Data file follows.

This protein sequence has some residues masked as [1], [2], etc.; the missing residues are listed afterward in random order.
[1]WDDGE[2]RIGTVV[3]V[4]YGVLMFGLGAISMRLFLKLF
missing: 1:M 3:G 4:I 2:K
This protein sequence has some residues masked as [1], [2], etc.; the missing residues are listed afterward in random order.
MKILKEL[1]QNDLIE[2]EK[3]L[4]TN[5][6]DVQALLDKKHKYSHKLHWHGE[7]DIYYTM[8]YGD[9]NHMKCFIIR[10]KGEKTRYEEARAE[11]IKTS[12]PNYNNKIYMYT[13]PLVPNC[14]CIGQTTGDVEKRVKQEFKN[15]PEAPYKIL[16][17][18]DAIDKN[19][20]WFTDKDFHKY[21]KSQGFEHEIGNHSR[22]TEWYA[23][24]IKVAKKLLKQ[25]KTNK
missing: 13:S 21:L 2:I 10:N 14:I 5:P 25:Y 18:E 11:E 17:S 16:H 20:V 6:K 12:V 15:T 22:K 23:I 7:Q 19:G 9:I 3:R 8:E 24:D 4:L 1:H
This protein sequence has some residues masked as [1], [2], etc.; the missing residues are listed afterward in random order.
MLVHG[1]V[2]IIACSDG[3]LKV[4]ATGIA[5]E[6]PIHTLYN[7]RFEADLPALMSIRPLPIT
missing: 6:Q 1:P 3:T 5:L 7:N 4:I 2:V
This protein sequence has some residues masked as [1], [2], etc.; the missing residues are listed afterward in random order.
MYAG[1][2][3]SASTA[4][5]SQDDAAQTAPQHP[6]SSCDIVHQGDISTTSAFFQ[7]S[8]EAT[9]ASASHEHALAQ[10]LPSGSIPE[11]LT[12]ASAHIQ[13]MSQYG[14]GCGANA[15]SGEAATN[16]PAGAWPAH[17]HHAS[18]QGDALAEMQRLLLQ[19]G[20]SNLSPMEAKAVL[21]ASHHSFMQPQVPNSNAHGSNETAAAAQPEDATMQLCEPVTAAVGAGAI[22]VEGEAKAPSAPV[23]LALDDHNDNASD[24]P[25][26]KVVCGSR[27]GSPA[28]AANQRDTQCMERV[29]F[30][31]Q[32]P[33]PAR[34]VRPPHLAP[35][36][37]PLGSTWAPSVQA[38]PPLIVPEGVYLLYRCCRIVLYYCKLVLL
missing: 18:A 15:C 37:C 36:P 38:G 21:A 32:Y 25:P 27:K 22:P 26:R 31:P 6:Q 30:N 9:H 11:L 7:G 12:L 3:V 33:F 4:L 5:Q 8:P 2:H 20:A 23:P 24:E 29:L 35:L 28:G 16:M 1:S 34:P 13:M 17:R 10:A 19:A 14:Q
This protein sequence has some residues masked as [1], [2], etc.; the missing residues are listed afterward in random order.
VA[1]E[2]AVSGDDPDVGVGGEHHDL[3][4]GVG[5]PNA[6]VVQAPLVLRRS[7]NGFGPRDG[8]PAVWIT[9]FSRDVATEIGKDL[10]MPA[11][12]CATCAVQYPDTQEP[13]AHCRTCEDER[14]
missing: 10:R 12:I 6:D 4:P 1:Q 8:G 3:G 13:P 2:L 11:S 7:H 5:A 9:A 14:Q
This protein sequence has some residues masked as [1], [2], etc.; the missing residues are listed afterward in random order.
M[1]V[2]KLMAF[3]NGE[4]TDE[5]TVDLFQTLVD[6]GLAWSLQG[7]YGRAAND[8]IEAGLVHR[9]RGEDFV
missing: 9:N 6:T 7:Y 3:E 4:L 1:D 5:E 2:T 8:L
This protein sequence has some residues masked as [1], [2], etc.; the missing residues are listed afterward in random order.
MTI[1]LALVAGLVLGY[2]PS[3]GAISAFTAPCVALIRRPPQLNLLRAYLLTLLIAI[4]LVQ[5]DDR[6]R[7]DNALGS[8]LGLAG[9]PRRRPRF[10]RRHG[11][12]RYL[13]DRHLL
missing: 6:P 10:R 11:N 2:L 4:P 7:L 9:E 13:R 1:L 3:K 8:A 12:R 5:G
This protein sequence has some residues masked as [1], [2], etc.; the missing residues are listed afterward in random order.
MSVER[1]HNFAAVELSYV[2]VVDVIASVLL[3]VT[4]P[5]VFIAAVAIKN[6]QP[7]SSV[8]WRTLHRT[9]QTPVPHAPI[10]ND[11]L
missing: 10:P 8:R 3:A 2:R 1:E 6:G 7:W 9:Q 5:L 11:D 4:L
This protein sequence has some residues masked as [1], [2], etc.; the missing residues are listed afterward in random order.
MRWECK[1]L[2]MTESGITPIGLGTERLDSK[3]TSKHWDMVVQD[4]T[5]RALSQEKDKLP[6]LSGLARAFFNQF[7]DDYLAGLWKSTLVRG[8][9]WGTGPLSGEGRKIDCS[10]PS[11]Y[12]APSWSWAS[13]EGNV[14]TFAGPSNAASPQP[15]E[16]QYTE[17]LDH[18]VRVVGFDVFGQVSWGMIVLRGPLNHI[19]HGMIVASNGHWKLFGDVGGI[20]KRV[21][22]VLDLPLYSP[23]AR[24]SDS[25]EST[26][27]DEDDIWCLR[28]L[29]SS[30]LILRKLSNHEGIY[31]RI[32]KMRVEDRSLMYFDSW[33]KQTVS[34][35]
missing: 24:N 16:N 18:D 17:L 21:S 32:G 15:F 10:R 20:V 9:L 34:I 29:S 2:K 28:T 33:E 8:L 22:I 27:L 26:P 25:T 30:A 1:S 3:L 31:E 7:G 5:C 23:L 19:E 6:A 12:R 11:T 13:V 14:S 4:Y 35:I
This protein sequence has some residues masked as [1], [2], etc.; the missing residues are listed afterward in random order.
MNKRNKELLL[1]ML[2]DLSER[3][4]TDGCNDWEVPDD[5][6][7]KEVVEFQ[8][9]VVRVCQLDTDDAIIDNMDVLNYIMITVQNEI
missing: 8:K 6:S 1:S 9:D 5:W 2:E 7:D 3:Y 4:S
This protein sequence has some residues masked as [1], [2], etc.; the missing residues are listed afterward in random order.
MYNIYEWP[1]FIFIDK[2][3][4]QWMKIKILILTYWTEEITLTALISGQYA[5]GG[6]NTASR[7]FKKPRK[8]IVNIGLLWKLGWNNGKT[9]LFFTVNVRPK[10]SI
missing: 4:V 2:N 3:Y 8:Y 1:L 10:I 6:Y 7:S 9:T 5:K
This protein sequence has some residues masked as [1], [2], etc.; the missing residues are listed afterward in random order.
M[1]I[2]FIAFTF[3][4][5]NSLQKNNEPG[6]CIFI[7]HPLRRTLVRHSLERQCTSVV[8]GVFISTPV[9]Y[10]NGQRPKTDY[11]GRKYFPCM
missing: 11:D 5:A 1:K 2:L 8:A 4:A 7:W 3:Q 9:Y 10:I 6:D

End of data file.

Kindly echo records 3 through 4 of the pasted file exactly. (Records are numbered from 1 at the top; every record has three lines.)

This protein sequence has some residues masked as [1], [2], etc.; the missing residues are listed afterward in random order.
MLVHG[1]V[2]IIACSDG[3]LKV[4]ATGIA[5]E[6]PIHTLYN[7]RFEADLPALMSIRPLPIT
missing: 6:Q 1:P 3:T 5:L 7:N 4:I 2:V
This protein sequence has some residues masked as [1], [2], etc.; the missing residues are listed afterward in random order.
MYAG[1][2][3]SASTA[4][5]SQDDAAQTAPQHP[6]SSCDIVHQGDISTTSAFFQ[7]S[8]EAT[9]ASASHEHALAQ[10]LPSGSIPE[11]LT[12]ASAHIQ[13]MSQYG[14]GCGANA[15]SGEAATN[16]PAGAWPAH[17]HHAS[18]QGDALAEMQRLLLQ[19]G[20]SNLSPMEAKAVL[21]ASHHSFMQPQVPNSNAHGSNETAAAAQPEDATMQLCEPVTAAVGAGAI[22]VEGEAKAPSAPV[23]LALDDHNDNASD[24]P[25][26]KVVCGSR[27]GSPA[28]AANQRDTQCMERV[29]F[30][31]Q[32]P[33]PAR[34]VRPPHLAP[35][36][37]PLGSTWAPSVQA[38]PPLIVPEGVYLLYRCCRIVLYYCKLVLL
missing: 18:A 15:C 37:C 36:P 38:G 21:A 32:Y 25:P 27:K 22:P 26:R 31:P 6:Q 30:N 9:H 11:L 7:G 12:L 3:V 33:F 4:L 5:Q 8:P 2:H 20:A 23:P 24:E 29:L 35:L 28:G 16:M 1:S 34:P 13:M 17:R 10:A 19:A 14:Q